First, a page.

Fibrolamellar hepatocellular carcinoma (FLC) is a rare and often lethal liver cancer with no proven effective systemic therapy. Inhibition of the antiapoptotic protein BCL-XL was found to synergize with a variety of systemic therapies in vitro using cells dissociated from patient-derived xenografts (PDX) of FLC or cells dissociated directly from surgical patient resections. As BCL-XL is physiologically expressed in platelets, prior efforts to leverage this vulnerability in other cancers have been hampered by severe thrombocytopenia. To overcome this toxicity, we treated FLC models with DT2216, a proteolysis targeting chimera (PROTAC) that directs BCL-XL for degradation via the von Hippel-Lindau (VHL) E3 ligase, which is minimally expressed in platelets. The combination of irinotecan and DT2216 in vitro on cells directly acquired from patients or in vivo using several xenografts derived from patients with FLC demonstrated remarkable synergy and at clinically achievable doses not associated with significant thrombocytopenia.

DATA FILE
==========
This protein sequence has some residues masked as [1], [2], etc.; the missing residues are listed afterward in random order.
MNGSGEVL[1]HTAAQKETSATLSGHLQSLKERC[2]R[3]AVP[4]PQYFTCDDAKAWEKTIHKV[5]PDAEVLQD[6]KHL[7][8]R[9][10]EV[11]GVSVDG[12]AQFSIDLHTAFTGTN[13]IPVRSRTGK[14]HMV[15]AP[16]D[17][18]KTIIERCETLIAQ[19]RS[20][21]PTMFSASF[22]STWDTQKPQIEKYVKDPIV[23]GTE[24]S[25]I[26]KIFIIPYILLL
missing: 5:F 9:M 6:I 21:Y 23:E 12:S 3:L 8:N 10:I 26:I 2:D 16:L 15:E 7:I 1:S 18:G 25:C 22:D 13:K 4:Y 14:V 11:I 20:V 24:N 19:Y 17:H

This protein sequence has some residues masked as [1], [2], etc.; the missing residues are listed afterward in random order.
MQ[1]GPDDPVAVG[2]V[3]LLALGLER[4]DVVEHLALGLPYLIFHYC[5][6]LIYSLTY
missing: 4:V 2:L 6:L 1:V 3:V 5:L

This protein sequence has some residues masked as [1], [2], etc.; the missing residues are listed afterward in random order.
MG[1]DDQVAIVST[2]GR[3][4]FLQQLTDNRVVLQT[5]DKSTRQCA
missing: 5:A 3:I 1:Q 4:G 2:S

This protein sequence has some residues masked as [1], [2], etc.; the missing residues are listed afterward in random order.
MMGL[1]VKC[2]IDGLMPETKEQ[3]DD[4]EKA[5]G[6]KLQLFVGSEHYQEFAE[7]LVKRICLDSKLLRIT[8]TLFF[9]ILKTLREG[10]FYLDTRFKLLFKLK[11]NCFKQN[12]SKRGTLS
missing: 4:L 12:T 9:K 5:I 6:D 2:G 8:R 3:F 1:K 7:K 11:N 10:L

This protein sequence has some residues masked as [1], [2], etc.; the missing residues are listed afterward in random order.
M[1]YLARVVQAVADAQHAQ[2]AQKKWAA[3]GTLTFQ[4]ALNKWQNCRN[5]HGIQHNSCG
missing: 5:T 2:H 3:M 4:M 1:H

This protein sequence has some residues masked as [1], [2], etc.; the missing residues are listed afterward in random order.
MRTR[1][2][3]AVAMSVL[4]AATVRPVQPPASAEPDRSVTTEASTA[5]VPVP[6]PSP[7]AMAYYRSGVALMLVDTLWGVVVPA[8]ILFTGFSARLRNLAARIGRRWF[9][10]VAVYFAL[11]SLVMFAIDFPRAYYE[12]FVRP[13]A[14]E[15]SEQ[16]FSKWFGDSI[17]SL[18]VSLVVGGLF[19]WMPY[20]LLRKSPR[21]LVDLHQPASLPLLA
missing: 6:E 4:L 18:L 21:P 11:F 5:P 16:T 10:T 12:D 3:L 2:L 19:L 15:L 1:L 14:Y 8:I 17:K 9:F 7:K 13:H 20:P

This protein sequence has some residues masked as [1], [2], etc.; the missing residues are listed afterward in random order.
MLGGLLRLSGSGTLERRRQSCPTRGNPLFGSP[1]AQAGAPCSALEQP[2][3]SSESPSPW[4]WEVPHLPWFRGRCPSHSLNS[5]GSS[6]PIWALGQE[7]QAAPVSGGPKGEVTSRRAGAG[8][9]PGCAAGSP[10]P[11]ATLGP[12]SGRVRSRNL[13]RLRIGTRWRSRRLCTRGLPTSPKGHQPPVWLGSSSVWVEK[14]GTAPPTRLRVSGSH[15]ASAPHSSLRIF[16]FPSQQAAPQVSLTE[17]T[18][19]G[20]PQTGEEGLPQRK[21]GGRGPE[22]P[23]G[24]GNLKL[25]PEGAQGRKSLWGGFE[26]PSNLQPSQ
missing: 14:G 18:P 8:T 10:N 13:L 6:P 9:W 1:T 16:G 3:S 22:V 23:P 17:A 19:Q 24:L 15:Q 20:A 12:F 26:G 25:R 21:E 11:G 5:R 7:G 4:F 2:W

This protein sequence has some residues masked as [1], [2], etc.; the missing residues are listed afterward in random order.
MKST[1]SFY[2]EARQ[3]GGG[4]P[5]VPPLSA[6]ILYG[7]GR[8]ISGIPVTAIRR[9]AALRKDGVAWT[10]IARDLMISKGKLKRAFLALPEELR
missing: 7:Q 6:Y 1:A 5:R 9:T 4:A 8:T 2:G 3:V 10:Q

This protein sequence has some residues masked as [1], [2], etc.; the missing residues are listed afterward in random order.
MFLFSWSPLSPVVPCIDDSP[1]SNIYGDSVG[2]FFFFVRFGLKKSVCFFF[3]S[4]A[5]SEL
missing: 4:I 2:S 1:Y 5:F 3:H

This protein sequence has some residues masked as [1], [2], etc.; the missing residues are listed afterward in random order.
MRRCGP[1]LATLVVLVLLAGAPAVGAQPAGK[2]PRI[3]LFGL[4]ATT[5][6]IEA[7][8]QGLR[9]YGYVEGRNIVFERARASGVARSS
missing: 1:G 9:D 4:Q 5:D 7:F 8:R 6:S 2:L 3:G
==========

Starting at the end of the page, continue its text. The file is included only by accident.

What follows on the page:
Bassem Shebl, Denise Ng, Gadi Lalazar, Carly Rosemore, Tova M. Finkelstein, Rachael D. Migler, Guangrong Zheng, Peiyi Zhang, Caroline S. Jiang, Adam Qureshi, Roger Vaughan, Mark Yarchoan, Ype P. de Jong, Charles M. Rice, Philip Coffino, Michael V. Ortiz, Daohong Zhou, Sanford M. Simon